Logitech Gaming Keyboard G510 Review

👤by Sahil Mannick Comments 📅05-07-11
Installation and Software

Installation is fairly straight forward process. All it requires is for the keyboard to be plugged in and the software to be installed from the CD. Logitech have the latest software for download on their site for added convenience. Once installed, users are open to a plethora of customisable options but Logitech have to be commended for making it very intuitive. The G15 software actually works with the G510 and the software even allows you to customise both individually but it is advisable to get the latest download as the updated software (Logitech Gaming Software 8.0) is far more intuitive. So let’s have a look.

Main screen

The start-up window

On the main screen, we are presented with the keyboard layout and a number of selectable icons at the bottom. The Logitech logo in the corner links to their site while the question mark provides an in-depth tutorial on the various features of G-Series peripherals. There are 4 features that can be configured; the G-Keys, the GamePanel LCD, the M-Keys and backlight, and profiles. These can be selected in two ways; either by clicking on the respective icons at the bottom of the screen or the highlighted areas on the keyboard. Clicking on one is followed with a smooth transition animation to the next screen. Let’s start with the G-Keys.


The G-Keys window

At the top of the screen are icons depicting games that are installed on the system and that have native G510 support. What it means is that Logitech have already programmed keys and functions that can simply be assigned to the G-keys. Clicking on the game icons loads up their respective profile. These icons can be changed manually. The M-Keys switch between 3 modes and each mode allow 18 G-keys to be programmed so each profile can have 54 programmed G-keys.

Creating a new profile

Under the Profiles heading, users can search for games or manually add executable files for custom game profiles that are not supported by default. There are a number of options that let you name the profile and choose how it should behave. In the example above, the profile will load automatically as the game is loaded. It is also possible to use the screen buttons to manually select profiles.

Programming the functions

If the pre-programmed keys for supported games are not what you want or you are assigning functions for your own profile, then you can simply click the Commands + sign or edit the keys on the list. This brings up the command editor where you can assign any command to that key. All the options are as described; ‘Keystroke’ allows users to assign any regular key to the G-Key; ‘Text Block’ is to assign a block of text to a specific G-key; ‘Mouse Functions’ lets users use the G-keys as mouse button including right/left/middle/double clicking and scrolling; ‘Media’ can be used to emulate the media keys; ‘Hotkeys’ are for Windows, Zoom and Editing commands; ‘Shortcut’ can be programmed to open applications, files or folders; ‘Function’ is to open emails, browsers, media players, the calculator or My Computer.

The most notable option is ‘Multi Key’ which is useful for programming macros. Delays can be specified between each keystroke, a useful feature when you want keystrokes that are faster than your own reaction. Once done, the command will appear named on the list.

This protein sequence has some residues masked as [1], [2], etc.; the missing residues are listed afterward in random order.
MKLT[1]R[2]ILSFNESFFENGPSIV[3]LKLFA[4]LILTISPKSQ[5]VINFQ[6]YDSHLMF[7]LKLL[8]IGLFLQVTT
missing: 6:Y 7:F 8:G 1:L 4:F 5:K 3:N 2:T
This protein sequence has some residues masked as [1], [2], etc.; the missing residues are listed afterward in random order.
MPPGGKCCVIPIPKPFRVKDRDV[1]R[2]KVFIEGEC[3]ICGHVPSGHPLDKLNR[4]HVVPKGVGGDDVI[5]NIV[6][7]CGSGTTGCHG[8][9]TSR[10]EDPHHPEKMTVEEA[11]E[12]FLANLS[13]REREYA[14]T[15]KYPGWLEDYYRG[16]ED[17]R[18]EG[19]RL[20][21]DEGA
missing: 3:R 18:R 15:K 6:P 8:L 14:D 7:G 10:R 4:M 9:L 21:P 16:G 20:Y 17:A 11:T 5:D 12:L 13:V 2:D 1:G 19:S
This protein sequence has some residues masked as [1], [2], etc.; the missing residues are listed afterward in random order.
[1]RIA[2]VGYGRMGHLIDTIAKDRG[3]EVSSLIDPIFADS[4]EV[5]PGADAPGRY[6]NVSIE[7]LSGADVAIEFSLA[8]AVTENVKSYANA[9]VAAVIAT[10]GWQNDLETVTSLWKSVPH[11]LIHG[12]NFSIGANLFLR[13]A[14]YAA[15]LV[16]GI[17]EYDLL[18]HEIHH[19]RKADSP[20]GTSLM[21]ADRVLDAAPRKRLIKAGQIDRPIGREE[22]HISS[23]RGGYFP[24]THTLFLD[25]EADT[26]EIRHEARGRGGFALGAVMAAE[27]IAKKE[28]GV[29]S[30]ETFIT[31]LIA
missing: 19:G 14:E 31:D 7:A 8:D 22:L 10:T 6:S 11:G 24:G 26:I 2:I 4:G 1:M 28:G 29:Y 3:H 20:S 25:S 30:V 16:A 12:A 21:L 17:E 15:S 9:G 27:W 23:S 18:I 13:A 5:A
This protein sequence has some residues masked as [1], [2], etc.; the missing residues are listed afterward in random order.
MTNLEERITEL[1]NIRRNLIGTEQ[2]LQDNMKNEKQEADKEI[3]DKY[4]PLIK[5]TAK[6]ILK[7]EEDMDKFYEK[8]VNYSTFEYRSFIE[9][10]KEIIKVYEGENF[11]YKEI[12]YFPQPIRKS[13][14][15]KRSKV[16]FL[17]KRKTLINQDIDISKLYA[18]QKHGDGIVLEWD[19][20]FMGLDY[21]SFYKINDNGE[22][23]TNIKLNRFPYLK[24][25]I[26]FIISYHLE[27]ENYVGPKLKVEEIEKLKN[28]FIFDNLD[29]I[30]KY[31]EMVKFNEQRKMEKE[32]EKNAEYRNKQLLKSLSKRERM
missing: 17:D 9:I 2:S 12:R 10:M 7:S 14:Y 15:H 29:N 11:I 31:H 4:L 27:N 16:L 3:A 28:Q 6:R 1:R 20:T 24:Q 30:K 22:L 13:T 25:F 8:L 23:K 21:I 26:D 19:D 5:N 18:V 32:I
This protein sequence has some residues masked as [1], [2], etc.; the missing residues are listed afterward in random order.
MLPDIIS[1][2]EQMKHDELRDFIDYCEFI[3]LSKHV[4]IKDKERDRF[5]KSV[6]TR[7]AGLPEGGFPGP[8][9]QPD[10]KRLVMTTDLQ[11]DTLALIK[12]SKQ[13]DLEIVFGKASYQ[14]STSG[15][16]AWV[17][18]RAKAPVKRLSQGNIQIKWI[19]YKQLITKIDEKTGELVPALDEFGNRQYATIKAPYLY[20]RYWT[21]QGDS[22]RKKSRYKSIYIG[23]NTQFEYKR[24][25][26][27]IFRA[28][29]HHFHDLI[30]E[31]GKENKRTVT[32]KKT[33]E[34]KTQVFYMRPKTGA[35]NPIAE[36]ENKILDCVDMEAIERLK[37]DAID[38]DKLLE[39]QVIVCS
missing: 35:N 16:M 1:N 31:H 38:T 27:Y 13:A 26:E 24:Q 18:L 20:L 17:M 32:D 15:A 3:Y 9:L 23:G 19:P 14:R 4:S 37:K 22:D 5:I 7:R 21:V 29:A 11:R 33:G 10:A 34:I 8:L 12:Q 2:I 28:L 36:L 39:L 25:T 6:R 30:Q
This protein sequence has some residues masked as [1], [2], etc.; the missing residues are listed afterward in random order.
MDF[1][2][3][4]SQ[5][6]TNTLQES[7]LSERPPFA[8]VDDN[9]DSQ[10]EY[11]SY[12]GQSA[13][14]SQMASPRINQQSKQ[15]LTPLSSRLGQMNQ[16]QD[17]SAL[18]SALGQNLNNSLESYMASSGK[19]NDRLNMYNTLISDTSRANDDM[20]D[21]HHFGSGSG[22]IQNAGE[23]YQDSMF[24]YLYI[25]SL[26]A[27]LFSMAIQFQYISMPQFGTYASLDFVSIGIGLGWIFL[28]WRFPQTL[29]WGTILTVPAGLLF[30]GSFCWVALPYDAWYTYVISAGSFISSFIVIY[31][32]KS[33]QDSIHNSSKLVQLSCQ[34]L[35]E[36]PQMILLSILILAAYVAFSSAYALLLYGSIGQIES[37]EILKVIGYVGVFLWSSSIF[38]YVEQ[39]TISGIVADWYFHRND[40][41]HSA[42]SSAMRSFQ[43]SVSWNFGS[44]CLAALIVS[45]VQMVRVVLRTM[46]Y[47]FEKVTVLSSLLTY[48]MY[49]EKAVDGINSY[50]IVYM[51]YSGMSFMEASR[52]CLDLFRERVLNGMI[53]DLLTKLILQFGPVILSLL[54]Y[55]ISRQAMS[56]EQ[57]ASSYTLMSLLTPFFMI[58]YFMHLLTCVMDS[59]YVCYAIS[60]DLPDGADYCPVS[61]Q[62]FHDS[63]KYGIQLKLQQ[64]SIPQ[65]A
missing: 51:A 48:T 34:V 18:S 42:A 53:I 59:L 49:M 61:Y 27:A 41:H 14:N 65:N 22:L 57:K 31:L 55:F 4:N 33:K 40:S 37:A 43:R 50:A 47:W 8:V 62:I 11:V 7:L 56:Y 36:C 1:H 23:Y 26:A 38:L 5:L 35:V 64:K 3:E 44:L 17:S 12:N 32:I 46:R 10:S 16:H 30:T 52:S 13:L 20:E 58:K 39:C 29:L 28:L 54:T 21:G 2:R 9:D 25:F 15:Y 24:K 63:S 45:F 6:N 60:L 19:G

Assigning functions to G-keys

Once all the commands have been programmed, they can be assigned to the desired G-Key by simply clicking the command and dragging it over the key. The command name will then hover above the assigned G-Key. Alternatively, users can just click on the G-Keys and edit them, rather than creating commands and then assigning them to the G-Key. As implied, the bin is to delete commands.

Lua scripting window

The software also allows intricate Lua scripting for each profile.

GamePanel LCD

Configuring the GamePanel LCD and supported applicaations

The next customisable option is the GamePanel LCD. Several applications are already included as previously discussed. These can be configured individually such as the Media Display that can be set to work with any media players. Applications that have native G15 or G510 support will also be automatically added to the list, Core Temp being an example demonstrated above. More applications can be found on the Logitechusers forums .


Customising the backlight

Next up is the backlight customisation window. Here each M-Key can be assigned any colour from the RBG palette. The functionality is two-fold. The first is for aesthetic reasons; a keyboard that can be any colour you want will no doubt be the centre-piece of any gaming set up… The second reason is to let users know which M-mode they have their profiles set to. The colours are not profile specific when assigned to the M-keys. Adjusting the backlight using the software changes it on the keyboard on-the-fly to show users exactly what it looks like.


Saving profiles to the keyboard

Profiles can be saved to the keyboard memory so they can still be used on a different computer. It makes the keyboard less software reliant. Based on the memory usage, a fair few profiles can be saved before it runs out of space.

The brand new G510 gaming interface has to be one of the most intuitive and easy to use software I have ever used. It is well presented, provides a vast number of options to be configured, and yet it manages to not to overwhelm users. For more updates and info, Logitech’s blog is very useful.

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